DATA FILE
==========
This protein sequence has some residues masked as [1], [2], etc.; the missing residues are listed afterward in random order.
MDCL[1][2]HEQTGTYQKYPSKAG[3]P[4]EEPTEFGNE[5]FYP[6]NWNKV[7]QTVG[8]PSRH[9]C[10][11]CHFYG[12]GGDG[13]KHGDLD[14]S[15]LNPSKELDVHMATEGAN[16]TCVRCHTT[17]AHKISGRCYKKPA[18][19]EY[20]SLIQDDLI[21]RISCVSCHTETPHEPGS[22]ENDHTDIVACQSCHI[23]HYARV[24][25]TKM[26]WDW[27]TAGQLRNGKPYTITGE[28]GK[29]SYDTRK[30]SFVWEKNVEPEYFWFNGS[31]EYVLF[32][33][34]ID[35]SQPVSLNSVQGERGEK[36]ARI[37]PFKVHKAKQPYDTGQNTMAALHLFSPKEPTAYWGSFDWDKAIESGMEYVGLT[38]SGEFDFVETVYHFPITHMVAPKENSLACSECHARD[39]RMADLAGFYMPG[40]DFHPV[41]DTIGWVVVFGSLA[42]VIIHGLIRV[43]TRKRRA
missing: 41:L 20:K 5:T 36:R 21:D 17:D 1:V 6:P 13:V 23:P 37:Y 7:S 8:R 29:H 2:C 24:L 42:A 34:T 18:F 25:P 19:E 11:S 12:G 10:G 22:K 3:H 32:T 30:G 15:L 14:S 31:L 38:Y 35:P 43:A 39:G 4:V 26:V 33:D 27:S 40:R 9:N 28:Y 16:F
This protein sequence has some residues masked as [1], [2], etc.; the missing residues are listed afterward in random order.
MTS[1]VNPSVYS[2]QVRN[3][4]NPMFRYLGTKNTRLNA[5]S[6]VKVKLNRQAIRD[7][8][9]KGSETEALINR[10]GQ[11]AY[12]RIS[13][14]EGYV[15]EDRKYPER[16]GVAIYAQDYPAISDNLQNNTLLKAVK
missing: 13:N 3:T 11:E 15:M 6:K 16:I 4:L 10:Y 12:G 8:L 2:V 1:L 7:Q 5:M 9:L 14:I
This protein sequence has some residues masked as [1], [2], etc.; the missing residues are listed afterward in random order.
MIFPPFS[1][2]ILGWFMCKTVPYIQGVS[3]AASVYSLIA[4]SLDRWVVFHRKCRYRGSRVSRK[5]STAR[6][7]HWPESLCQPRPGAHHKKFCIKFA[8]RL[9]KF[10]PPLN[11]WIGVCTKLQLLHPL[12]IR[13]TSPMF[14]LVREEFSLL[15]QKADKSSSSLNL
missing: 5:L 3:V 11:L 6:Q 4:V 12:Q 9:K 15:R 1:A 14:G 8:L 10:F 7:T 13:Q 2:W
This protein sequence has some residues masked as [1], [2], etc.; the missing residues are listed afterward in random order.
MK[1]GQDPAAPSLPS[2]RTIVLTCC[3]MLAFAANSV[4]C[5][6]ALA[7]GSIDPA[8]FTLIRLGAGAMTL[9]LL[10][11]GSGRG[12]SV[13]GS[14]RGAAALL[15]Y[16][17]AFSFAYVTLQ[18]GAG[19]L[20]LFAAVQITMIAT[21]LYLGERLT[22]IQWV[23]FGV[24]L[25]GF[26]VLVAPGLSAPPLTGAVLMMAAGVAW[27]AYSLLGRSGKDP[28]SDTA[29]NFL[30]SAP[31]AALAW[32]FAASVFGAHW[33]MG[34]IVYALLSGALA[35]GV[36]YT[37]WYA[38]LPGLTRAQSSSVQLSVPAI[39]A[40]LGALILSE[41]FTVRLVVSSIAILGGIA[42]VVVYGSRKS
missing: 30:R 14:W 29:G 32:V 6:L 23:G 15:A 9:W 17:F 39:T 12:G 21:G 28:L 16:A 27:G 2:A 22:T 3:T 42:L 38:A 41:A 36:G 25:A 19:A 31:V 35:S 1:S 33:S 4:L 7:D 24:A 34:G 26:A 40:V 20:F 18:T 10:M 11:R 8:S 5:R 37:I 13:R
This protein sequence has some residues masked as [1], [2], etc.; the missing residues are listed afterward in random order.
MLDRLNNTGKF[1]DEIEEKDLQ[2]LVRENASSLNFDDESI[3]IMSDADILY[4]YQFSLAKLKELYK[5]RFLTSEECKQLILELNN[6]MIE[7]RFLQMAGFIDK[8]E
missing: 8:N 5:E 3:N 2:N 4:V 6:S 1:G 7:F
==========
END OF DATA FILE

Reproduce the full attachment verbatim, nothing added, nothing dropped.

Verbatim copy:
This protein sequence has some residues masked as [1], [2], etc.; the missing residues are listed afterward in random order.
MDCL[1][2]HEQTGTYQKYPSKAG[3]P[4]EEPTEFGNE[5]FYP[6]NWNKV[7]QTVG[8]PSRH[9]C[10][11]CHFYG[12]GGDG[13]KHGDLD[14]S[15]LNPSKELDVHMATEGAN[16]TCVRCHTT[17]AHKISGRCYKKPA[18][19]EY[20]SLIQDDLI[21]RISCVSCHTETPHEPGS[22]ENDHTDIVACQSCHI[23]HYARV[24][25]TKM[26]WDW[27]TAGQLRNGKPYTITGE[28]GK[29]SYDTRK[30]SFVWEKNVEPEYFWFNGS[31]EYVLF[32][33][34]ID[35]SQPVSLNSVQGERGEK[36]ARI[37]PFKVHKAKQPYDTGQNTMAALHLFSPKEPTAYWGSFDWDKAIESGMEYVGLT[38]SGEFDFVETVYHFPITHMVAPKENSLACSECHARD[39]RMADLAGFYMPG[40]DFHPV[41]DTIGWVVVFGSLA[42]VIIHGLIRV[43]TRKRRA
missing: 41:L 20:K 5:T 36:R 21:D 17:D 1:V 6:P 13:V 23:P 37:Y 7:S 8:R 29:H 2:C 24:L 42:A 34:T 18:F 25:P 19:E 11:S 12:G 10:G 22:K 3:H 32:T 30:G 15:L 14:S 31:L 38:Y 35:P 43:A 39:G 4:V 26:V 33:D 27:S 40:R 9:N 28:Y 16:F
This protein sequence has some residues masked as [1], [2], etc.; the missing residues are listed afterward in random order.
MTS[1]VNPSVYS[2]QVRN[3][4]NPMFRYLGTKNTRLNA[5]S[6]VKVKLNRQAIRD[7][8][9]KGSETEALINR[10]GQ[11]AY[12]RIS[13][14]EGYV[15]EDRKYPER[16]GVAIYAQDYPAISDNLQNNTLLKAVK
missing: 13:N 3:T 11:E 15:M 6:K 16:I 4:L 10:Y 12:G 8:L 2:V 1:L 7:Q 5:M 9:L 14:I
This protein sequence has some residues masked as [1], [2], etc.; the missing residues are listed afterward in random order.
MIFPPFS[1][2]ILGWFMCKTVPYIQGVS[3]AASVYSLIA[4]SLDRWVVFHRKCRYRGSRVSRK[5]STAR[6][7]HWPESLCQPRPGAHHKKFCIKFA[8]RL[9]KF[10]PPLN[11]WIGVCTKLQLLHPL[12]IR[13]TSPMF[14]LVREEFSLL[15]QKADKSSSSLNL
missing: 5:L 3:V 11:L 6:Q 4:V 12:Q 9:K 15:R 1:A 14:G 8:L 10:F 7:T 13:Q 2:W
This protein sequence has some residues masked as [1], [2], etc.; the missing residues are listed afterward in random order.
MK[1]GQDPAAPSLPS[2]RTIVLTCC[3]MLAFAANSV[4]C[5][6]ALA[7]GSIDPA[8]FTLIRLGAGAMTL[9]LL[10][11]GSGRG[12]SV[13]GS[14]RGAAALL[15]Y[16][17]AFSFAYVTLQ[18]GAG[19]L[20]LFAAVQITMIAT[21]LYLGERLT[22]IQWV[23]FGV[24]L[25]GF[26]VLVAPGLSAPPLTGAVLMMAAGVAW[27]AYSLLGRSGKDP[28]SDTA[29]NFL[30]SAP[31]AALAW[32]FAASVFGAHW[33]MG[34]IVYALLSGALA[35]GV[36]YT[37]WYA[38]LPGLTRAQSSSVQLSVPAI[39]A[40]LGALILSE[41]FTVRLVVSSIAILGGIA[42]VVVYGSRKS
missing: 30:R 14:W 29:G 32:V 6:L 23:G 15:A 9:W 17:F 39:T 12:G 21:G 28:L 16:A 27:G 2:A 22:T 3:T 42:L 38:A 41:A 36:G 25:A 19:A 31:V 35:S 1:S 33:S 4:L 7:D 24:A 34:G 26:A 40:V 20:F 18:T 10:M 11:R 8:S 5:R 37:I 13:R
This protein sequence has some residues masked as [1], [2], etc.; the missing residues are listed afterward in random order.
MLDRLNNTGKF[1]DEIEEKDLQ[2]LVRENASSLNFDDESI[3]IMSDADILY[4]YQFSLAKLKELYK[5]RFLTSEECKQLILELNN[6]MIE[7]RFLQMAGFIDK[8]E
missing: 8:N 5:E 3:N 2:N 4:V 6:S 1:G 7:F